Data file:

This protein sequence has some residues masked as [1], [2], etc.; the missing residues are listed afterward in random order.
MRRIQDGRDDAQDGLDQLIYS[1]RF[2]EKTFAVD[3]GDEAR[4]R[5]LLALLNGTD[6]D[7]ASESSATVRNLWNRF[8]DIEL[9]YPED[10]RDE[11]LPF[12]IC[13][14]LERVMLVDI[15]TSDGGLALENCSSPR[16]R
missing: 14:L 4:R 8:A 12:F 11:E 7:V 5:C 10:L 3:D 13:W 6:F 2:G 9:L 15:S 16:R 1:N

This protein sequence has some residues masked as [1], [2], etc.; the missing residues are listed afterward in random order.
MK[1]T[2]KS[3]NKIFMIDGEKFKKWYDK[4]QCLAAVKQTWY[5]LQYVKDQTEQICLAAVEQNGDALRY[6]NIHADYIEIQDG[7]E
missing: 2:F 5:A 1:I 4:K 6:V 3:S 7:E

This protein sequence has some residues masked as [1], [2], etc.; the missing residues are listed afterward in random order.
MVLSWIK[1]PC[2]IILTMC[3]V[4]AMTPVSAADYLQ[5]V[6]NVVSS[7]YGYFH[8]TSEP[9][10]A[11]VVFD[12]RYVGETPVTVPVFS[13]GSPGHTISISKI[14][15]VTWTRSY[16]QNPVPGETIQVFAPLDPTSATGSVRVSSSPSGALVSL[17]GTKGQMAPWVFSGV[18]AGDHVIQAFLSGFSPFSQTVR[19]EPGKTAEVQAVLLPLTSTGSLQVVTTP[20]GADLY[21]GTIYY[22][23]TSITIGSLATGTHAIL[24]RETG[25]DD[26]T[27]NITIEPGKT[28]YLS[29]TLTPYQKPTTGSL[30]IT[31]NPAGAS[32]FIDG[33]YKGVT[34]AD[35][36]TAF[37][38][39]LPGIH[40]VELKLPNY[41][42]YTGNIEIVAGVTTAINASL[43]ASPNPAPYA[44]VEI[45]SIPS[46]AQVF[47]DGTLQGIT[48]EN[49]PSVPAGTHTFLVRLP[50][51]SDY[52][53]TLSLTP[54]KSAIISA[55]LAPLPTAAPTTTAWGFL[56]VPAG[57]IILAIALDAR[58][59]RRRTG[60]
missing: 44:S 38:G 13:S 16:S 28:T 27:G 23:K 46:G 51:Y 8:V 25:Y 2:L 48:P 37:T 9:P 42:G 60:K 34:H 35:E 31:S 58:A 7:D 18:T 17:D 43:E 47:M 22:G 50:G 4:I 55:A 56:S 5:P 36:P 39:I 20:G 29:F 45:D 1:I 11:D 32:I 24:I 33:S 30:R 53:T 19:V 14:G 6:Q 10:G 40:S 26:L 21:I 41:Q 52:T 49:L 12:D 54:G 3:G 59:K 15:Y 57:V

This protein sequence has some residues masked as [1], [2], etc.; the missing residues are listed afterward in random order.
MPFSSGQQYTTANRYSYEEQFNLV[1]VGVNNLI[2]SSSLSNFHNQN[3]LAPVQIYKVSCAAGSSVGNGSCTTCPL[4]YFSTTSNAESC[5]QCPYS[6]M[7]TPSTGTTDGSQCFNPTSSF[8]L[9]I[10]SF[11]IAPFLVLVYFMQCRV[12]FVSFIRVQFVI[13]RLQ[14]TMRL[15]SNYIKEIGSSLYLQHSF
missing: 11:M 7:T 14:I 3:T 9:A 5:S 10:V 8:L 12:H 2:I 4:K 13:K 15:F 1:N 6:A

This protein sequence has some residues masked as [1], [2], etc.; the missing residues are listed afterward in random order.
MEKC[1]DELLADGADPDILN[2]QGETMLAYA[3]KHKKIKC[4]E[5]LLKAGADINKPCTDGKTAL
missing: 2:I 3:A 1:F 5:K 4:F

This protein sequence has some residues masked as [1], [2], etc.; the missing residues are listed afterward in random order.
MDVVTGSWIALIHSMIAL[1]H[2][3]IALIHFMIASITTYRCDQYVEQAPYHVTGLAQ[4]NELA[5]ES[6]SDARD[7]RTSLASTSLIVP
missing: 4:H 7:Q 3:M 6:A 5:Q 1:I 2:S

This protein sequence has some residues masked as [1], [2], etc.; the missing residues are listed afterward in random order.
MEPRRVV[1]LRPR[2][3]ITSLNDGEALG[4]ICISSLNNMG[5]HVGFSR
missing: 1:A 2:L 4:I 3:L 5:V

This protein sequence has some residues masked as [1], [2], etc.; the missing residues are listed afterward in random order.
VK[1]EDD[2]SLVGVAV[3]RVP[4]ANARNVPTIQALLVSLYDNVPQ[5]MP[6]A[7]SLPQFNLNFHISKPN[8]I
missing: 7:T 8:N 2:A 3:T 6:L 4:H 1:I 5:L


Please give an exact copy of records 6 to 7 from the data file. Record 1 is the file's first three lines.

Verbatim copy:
This protein sequence has some residues masked as [1], [2], etc.; the missing residues are listed afterward in random order.
MDVVTGSWIALIHSMIAL[1]H[2][3]IALIHFMIASITTYRCDQYVEQAPYHVTGLAQ[4]NELA[5]ES[6]SDARD[7]RTSLASTSLIVP
missing: 4:H 7:Q 3:M 6:A 5:Q 1:I 2:S

This protein sequence has some residues masked as [1], [2], etc.; the missing residues are listed afterward in random order.
MEPRRVV[1]LRPR[2][3]ITSLNDGEALG[4]ICISSLNNMG[5]HVGFSR
missing: 1:A 2:L 4:I 3:L 5:V